eJournal

eJournal

Liberia

Kimmie's eJournal #10 (archived)

eJournal #10

March 22, 2009

 

Sometimes I am astounded by the fact that I am actually in Africa.  I have so many friends here now, that it seems like another home, but then I will be staring out at the St. Paul River flowing past Bromley, or talking in a classroom of students, or sitting in a packed church singing, dancing and clapping to the drums and sassas of the offertory praise and thanksgiving, and I will think, my gosh… I am in Africa!

I have returned to Liberia to assist Bromley, for a sad final journey for quite some time, as my contract through the Diocese will expire at the end of this trip.  Through my journeys to Liberia, however, I have learned that the great thing about life is that you never know what is around the bend and I must hang my hopes there.  The smiles on the faces of the Bromley girls, however, make me eager to live in the moment and simply enjoy them.

From the moment I descended the airplane steps to the tarmac and breathed the rich, earthy smell of Liberia, I couldn’t believe the wash of serenity.  How could I, in the midst of such abject poverty, in a tiny country that holds the largest UN deployment in the world, feel such peace?

After a week here, I am just beginning to settle back into “Liberian time,” and the slow, methodical, relaxed ways of conducting business. The wind has been blowing up to 25 knots since I have been here, which is typical preceding the rainy season, and offers a fabulous reprieve to the 90° heat.

It always takes a few days to adjust to the rhythms of generator power, like when we lose electricity from a summer storm at home and I still flip the light switch in every room I walk into.  Here, I come back at the end of the day and think I will get some computer work done, or charge my phone and make calls, but then remember that the generator will not be on until dark. 

Instead, I am forced out of my familiar routine.  I am forced to observe more, to walk outside of the compound gates and “sit and talk” with new friends.  Maybe this is what makes Liberia seem like home. Maybe home is not a computer, phone, iPod, appliance, house or car.  Maybe home is a place where we truly learn to enjoy each other.  The day is over.  The work is done.  Turn all gadgets off.  Turn the rest of life on.

I have only been gone for 4 months, but upon my return, I see that much has changed.  The road from the airport was actually smooth!  There are road crews out in abundance around Duala Market and cinderblock walls, the sounds of hammering and even new plantings of palm and cassava are immerging from the earth. There is a slightly altered morale…as if life itself is beginning again.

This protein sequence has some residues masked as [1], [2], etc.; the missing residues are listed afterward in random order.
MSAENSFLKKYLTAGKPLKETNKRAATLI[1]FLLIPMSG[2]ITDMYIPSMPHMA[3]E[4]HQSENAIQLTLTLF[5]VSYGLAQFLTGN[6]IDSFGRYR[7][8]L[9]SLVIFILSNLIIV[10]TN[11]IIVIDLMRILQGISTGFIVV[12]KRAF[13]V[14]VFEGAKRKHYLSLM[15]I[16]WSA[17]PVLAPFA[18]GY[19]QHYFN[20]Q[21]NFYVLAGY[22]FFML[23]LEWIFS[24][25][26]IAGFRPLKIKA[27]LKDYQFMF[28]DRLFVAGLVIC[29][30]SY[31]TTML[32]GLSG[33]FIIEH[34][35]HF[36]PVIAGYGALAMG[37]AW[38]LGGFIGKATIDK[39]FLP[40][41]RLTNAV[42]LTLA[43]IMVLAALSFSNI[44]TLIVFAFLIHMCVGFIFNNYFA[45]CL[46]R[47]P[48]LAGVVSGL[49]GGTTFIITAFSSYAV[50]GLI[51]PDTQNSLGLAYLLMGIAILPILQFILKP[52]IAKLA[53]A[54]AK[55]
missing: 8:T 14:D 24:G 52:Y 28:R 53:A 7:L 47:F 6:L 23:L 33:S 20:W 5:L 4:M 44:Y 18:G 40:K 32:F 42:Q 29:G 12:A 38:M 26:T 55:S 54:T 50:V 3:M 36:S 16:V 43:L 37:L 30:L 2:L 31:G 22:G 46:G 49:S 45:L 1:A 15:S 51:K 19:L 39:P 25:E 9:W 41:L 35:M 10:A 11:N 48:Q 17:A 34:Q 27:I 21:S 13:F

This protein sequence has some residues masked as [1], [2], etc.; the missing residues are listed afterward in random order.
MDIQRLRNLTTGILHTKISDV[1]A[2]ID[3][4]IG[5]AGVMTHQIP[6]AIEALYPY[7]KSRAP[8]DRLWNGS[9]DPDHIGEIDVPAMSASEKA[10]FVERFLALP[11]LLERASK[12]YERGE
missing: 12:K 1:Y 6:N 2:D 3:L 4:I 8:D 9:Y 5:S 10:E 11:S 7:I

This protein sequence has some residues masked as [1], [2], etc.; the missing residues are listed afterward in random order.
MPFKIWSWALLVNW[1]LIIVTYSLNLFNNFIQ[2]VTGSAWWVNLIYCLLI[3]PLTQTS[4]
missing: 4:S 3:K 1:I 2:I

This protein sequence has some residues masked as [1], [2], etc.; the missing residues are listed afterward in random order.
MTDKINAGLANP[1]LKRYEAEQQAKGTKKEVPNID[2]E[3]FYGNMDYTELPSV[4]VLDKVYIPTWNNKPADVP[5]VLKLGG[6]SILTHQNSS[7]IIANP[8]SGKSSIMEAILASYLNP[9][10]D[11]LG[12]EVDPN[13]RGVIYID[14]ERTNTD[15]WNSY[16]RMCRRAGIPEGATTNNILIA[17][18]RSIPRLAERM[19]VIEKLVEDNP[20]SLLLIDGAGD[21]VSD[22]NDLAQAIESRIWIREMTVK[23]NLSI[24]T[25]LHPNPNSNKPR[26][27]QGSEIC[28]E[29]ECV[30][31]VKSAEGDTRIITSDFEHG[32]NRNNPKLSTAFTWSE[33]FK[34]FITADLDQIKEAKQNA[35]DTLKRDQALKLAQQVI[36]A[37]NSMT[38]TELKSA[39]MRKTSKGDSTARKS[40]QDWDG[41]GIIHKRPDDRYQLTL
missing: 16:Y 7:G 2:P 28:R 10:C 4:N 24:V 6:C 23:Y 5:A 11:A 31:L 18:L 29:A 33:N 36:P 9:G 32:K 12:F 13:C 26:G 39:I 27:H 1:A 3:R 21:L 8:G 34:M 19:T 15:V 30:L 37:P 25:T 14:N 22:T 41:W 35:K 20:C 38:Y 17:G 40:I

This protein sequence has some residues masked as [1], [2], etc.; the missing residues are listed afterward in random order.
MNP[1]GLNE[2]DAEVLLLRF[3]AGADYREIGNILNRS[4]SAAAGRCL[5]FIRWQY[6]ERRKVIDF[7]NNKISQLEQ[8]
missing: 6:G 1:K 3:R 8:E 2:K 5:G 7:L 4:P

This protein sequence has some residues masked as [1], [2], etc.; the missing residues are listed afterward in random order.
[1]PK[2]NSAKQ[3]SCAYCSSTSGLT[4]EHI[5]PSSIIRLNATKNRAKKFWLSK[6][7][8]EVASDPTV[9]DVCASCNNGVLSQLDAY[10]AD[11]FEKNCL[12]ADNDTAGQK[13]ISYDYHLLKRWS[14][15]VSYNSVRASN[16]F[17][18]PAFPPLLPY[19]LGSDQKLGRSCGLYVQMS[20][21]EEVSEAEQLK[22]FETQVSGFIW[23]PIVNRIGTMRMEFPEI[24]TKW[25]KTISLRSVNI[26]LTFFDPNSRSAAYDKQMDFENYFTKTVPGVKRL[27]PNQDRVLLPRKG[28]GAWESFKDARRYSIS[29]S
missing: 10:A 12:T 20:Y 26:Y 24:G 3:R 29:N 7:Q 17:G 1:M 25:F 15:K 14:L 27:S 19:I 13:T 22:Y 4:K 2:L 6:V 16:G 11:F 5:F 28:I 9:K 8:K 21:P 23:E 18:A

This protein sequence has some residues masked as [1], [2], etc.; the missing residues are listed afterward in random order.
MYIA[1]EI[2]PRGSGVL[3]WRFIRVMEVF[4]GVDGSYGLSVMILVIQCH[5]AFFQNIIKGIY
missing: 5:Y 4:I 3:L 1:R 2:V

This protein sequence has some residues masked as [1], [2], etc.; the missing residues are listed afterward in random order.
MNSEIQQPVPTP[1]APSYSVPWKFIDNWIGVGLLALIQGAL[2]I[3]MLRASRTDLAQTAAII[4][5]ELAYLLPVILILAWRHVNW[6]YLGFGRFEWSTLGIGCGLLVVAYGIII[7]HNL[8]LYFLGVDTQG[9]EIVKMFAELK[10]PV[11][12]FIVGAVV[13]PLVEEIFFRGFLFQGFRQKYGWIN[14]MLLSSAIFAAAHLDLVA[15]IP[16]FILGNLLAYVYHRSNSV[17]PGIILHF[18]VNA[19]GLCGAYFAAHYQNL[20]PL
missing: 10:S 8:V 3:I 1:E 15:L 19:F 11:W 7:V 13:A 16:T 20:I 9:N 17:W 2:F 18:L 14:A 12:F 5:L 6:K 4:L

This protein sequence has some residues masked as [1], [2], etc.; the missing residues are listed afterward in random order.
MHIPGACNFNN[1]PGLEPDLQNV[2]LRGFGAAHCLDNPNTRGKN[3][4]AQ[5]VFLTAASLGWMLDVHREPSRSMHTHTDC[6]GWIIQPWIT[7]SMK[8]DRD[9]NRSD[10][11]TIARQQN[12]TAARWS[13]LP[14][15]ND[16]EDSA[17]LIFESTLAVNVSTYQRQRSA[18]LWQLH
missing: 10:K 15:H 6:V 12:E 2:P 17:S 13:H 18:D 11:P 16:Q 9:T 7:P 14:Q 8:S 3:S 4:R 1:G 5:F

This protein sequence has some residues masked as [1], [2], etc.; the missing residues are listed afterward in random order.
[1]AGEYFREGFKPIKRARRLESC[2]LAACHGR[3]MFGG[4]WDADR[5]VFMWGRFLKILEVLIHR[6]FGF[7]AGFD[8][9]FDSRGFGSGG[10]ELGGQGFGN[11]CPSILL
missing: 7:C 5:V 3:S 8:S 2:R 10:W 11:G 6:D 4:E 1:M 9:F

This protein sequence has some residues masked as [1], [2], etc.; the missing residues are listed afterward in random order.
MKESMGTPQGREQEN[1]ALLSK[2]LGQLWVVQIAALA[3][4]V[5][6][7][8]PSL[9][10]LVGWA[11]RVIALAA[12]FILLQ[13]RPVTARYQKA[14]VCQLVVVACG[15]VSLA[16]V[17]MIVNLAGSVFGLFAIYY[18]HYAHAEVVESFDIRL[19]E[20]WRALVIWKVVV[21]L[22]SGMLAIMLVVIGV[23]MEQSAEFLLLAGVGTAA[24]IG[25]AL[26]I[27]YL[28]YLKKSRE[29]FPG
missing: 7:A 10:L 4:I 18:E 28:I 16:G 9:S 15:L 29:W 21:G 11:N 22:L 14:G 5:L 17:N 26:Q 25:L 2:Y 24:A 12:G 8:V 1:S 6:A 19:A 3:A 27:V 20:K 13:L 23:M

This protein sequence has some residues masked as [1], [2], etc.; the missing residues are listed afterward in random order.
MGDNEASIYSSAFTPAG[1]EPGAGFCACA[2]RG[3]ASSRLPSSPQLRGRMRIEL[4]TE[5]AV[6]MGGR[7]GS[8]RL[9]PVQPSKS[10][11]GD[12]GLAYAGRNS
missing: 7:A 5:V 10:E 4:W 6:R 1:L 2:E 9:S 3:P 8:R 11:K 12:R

Even Bromley’s spirit is better.  They have a new principal giving new structure and the girls seem a little more hopeful.  The garden that was begun during my last trip now has corn, eggplant, cassava, potato greens and peppers growing and the bulletin board just inside of the school’s entrance brags of the developing agriculture program and shows pictures of the girls gardening.

In between business and meetings in Monrovia, I have been working with the students on art and writing projects.  It is incredible to witness their “ah-ha” moments, their discoveries of new perspectives.  I see why my teacher friends love it so much.

Today was Liberian Episcopalians’ Mother’s Day, “Mothering Sunday” or “Refreshment Sunday” at the Trinity Cathedral in Monrovia. The four and a half hour service was not cumbersome, even though we were, as is typical, drenched in sweat. This Sunday, marking the halfway point in lent, is a Sunday of celebration in Liberia.  It is a Sunday to honor mothers and the nourishment and care that they provide.  As Bishop Hart said, mothers are a light, a light in the darkness, a light home.

Even now, almost six years after the war’s end, I was shocked by the prayer just before communion, “Thank you for sparing our lives.” I forget sometimes, just what they all have suffered- in fact, I cannot, in my wildest nightmare, envision it.  But, here they are, celebrating mothers, coming together, buds in the cinders.

I am learning that we can do nothing on our own and that Jesus asks us to do a simple thing…shine our light.  Even if we all have the smallest light, together we are bright.  Hundreds of people in the congregation came to the front of the church to light a candle to honor their mother.  Hundreds of candles illuminated a handmade wooden stand and a beautiful alter.

Hundreds of people in a church following the day’s theme, as we all must…”Go Light the World.”

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